5 Posts to Inspire Shiny Significant Change

I’ve been wondering about the steps required to make a difference using social media – big and small – so I’m sharing some posts written by others about “doing good” this week.

1. People want their lives to matter. I found this interesting, because while I’m a big believer in taking small steps to make a difference – wherever you are, however you can -  I also believe in dreaming big. This post was written by Dan Pallotta and tweeted by zOzyfounder Steve Jennings.

” We ask people to do the least they can do, and we make it insultingly easy. That’s not what people want”…”People want their lives to matter. They want to make a difference — a big difference. We must rid ourselves of the patriarchal idea that the wealthy are the only ones who can change the world, and launch a new age of citizen philanthropy.”

2. I discovered a couple of local peeps I follow on Twitter are riding their bikes to raise money for kids charities. Nick Hortovanyi is riding for the Smith Family to help disadvantaged children (donate here) and Craig Wilson (@MediaHunter) is riding with Colliers Tour de Kids for charities focusing on the health and well-being of kids (donate here)

3. 5 Unorthodox Ways to Fix Social Media by Justin Kownacki

“The tools we could be using to revolutionize communication are instead being used to complain about bad hair and shoddy customer service. People blog, podcast, tweet and Flickr because they feel obliged to, or because they’re aching to be noticed and validated by others, desperate for a rewteet to prove they’re still alive. Find a purpose. Set a goal. Decide what “social media success” would mean to you, personally. Then make choices that support your pursuit of that goal.”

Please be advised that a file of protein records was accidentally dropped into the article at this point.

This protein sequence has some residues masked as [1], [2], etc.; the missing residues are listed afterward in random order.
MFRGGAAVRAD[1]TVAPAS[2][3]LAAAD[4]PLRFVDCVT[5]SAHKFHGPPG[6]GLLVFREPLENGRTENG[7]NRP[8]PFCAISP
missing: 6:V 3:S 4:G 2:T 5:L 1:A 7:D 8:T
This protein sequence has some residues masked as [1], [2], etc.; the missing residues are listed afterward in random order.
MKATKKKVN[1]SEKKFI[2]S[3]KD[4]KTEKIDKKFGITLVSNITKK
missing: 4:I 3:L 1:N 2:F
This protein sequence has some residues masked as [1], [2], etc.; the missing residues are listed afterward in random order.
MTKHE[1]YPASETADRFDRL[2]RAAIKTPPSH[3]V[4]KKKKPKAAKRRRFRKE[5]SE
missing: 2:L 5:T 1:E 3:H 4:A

4. Chris Brogan also wrote a post last week “When This All Gets Cool”, pointed out to me by colleague Luis Suarez in one of his posts. I’ts about turning something shiny into something that makes a significant change

5. Three Stages in the Journey of a Volunteer on Realized Worth. Chris Jarvis writes about the creation of an engaging volunteer experience.
“Tourist – Traveler – Guide. This is the journey of the volunteer. The great failure of the Non-Profit lies in expecting tourists to act like guides, treating guides like tourists, and ignoring the traveler all-together.”

Image by Crash:Candy

Makes me want to undertake a new journey of my own this year! But you know what? It’s not a new journey that’s needed, is it?  It’s about taking your experience,  skills, passion – your journey right now – and sharing it. Give. And give some more. Have fun. Do good.

What motivates you to give?

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  • http://justinkownacki.com/ Justin Kownacki

    I doubt many people actually know why they give. And I suspect their primary motivations include “good karma,” “securing a place in heaven,” “guilt” and “obligation.”

    Does anyone give selflessly? I doubt it. But that doesn’t mean they don’t give meaningfully. And the recipient of that goodwill probably doesn’t care WHY we give, either, as long as we do.